In the field it appeared slightly smaller than Chiffchaff with a conspicuous pale wing-bar. Even in poor light the bright panel across the remiges was easily seen. The lower mandible looked strikingly orange. The only call described was a high-pitched "trree-ep", the r's rolled, uttered when the bird was in the catching box.
The bird was photographed in the hand by T. Ennis.
Cape Clear Island, Co. Cork, 25th-29th September 1964
Watched all day (26th September) in Cotter's Garden in bright sunlight at varying range. The bird was very lively but occasionally paused for short periods.
Field Notes: Smaller and slimmer than Willow Warblers/Chiffchaffs with which it was directly compared. Upperparts greyish-green, inclining to greenish-brown when in the shade; underparts very pale greyish-white with faint yellow wash. White tips to greater coverts formed a clearly visible wing-bar. No trace of a second wing-bar. Very prominent pale supercilium, almost meeting on forehead and extending well behind eye. Bill fine, appearing mainly orange/pink. The bird was trapped and the following description taken.
Upperparts: Forehead, crown, nape, mantle, rump and uppertail-coverts all uniform greyish-green.
Side of Head: Supercilium white, washed yellow, extending from base of bill to well behind eye. Skin around eye black with very narrow white crescent below eye. Lores and cheeks white suffused greyish-green, with darker eyestripe behind the eye.
Underparts: Chin to belly white, very slightly washed yellow, strongest on the flanks. Undertail-coverts off-white virtually no yellow wash. Underwing-coverts white, washed yellow on forewing. Tibia pale, dull greenish-yellow.
Wings: Primaries and secondaries dark greyish-brown; all except first and second primaries narrowly edged greenish on outer web. Inner webs of remiges edged whitish. Tertials paler than secondaries and fringed greenish. Primary-coverts dark brown broadly edged greenish; greater coverts same with clearly defined white tips. Wing-bars on both wings symmetrical, made up of tips of outer four greater coverts with a hint of white at the tips of the fifth and sixth. Median and lesser coverts broadly edged greenish.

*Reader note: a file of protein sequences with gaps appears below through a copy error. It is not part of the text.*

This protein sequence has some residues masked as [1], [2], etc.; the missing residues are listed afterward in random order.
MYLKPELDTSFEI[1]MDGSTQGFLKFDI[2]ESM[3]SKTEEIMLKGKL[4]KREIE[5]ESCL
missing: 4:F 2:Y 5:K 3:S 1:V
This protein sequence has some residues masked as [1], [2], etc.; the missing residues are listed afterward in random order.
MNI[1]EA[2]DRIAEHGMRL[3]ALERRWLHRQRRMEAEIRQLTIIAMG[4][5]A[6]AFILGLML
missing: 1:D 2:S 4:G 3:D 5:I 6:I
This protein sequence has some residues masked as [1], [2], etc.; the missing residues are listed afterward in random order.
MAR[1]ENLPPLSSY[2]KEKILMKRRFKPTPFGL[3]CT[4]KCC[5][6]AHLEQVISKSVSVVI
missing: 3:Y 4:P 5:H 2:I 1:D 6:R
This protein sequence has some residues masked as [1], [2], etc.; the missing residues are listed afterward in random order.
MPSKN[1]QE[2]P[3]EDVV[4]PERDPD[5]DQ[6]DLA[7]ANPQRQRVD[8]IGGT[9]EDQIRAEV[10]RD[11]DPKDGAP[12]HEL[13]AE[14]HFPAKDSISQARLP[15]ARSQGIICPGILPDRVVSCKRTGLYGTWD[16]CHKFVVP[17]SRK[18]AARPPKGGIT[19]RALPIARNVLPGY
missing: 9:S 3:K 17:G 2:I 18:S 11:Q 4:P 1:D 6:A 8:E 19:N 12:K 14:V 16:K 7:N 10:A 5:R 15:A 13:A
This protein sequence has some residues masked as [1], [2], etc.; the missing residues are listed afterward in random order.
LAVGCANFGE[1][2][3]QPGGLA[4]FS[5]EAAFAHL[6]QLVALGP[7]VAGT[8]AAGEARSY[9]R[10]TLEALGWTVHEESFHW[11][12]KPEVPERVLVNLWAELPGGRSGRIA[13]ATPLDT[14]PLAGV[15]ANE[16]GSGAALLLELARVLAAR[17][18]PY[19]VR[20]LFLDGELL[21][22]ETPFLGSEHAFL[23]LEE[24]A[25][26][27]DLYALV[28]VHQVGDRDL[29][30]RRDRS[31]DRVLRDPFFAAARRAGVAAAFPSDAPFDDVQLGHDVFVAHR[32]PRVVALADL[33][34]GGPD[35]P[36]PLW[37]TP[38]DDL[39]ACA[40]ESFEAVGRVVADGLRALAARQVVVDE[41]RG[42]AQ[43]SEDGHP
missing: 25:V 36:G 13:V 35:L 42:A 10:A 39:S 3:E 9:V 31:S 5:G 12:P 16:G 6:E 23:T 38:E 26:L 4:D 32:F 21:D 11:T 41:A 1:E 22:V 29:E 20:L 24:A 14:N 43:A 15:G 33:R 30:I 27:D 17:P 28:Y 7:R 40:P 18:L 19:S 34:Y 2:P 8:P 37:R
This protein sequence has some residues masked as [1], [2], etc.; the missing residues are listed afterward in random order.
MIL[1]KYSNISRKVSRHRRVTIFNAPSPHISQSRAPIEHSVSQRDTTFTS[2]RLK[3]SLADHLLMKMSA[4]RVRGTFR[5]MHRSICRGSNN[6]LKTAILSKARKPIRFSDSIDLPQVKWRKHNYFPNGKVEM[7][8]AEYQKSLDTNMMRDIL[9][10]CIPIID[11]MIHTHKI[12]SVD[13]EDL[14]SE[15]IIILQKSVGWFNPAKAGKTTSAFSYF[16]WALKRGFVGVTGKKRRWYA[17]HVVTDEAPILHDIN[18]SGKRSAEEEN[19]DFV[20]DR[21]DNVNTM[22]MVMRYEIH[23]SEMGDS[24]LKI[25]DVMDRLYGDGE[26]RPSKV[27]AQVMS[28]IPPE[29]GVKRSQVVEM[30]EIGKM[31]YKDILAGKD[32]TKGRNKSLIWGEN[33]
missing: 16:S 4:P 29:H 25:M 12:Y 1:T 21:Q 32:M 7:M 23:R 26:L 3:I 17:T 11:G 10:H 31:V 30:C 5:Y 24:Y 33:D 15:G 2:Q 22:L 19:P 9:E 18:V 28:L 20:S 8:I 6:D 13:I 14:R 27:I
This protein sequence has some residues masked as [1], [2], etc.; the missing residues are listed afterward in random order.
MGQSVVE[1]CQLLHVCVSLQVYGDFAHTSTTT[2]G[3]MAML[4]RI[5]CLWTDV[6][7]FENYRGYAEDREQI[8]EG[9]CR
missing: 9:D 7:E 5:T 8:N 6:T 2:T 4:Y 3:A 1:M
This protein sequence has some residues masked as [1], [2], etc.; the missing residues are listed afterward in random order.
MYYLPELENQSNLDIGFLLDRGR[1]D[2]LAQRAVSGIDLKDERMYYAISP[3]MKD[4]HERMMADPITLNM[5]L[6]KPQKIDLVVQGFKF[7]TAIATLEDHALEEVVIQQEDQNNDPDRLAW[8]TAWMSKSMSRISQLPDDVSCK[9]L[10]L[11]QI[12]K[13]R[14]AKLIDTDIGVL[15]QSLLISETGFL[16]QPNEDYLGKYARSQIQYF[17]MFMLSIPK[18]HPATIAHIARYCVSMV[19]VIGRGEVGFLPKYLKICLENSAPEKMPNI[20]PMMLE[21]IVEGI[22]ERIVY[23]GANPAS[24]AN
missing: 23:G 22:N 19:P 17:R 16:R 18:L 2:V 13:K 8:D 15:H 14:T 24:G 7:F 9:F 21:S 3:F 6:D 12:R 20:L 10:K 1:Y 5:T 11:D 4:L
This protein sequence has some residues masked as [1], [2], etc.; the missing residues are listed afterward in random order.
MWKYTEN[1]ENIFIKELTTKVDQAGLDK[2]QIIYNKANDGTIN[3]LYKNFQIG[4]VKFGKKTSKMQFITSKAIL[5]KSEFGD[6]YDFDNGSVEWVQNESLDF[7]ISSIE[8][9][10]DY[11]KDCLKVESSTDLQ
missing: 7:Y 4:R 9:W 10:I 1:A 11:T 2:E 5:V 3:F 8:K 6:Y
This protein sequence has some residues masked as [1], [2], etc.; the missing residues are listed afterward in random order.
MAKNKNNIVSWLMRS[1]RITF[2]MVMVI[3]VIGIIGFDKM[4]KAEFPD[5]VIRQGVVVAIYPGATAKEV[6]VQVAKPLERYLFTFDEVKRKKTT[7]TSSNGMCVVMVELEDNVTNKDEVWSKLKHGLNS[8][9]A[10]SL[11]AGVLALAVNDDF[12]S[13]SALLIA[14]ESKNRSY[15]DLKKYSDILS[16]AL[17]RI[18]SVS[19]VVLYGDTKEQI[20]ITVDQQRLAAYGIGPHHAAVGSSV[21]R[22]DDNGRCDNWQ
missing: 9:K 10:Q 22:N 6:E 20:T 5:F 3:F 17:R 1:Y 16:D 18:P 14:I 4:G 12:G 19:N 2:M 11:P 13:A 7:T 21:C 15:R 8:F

Tail: Dark grey-brown, all but outer pair of retrices fringed green on the outer web.
Bill: upper mandible brownish horn, lower mandible dirty yellow slightly darkening at tip. Gape yellow inclining to orange.
Eye: Very dark brown-grey.
Legs: Tarsus dark grey with narrow yellow line on hind-leg. Soles of feet dull yellow.
Plumage: Apart from one or two primaries which were slightly broken at the tips the remiges and retrices were fresh with no fading at the tips. The body plumage was similarly fresh.
Measurements: Wing: 59.5mm, fourth primary longest. First primary 7mm longer than longest primary covert. Third to sixth primaries emarginated. Weight (on 26th September) 7.35gms.
Hook Head, Co. Wexford, 12th September 1981
This bird attracted the observers' attention by frequently uttering an unfamiliar call, likened to the typical flight-call of Yellow Wagtail.
Size and Structure: Thought to be slightly smaller and marginally shorter-tailed than Chiffchaff but direct comparison with that species not possible.
Head: Crown olive-brown, a shade darker than the mantle; nape paler olive-grey. Conspicuous off-white supercilium widened behind the eye and extended well back to reach nape. Well marked dark eye-stripe, same length as supercilium.
Upperparts: Uniform olive-grey in dull light appearing more olive-green in sunlight.
Underparts: Entirely off-white washed pale yellow on the flanks and undertail-coverts.
Wings: Somewhat browner than mantle with noticeable off-white wing-bar across tips of outer greater coverts, more prominent on one wing than the other. Wing-bar broadest on outer greater coverts narrowing proximally. Wings rather short, like Chiffchaff.
Tail: Browner than rump and uppertail coverts.
Bare Parts: Bill rather fine but in proportion to the head. Upper mandible dark, lower mandible conspicuously light orange-pink. Eyes dark; legs and feet pale brown.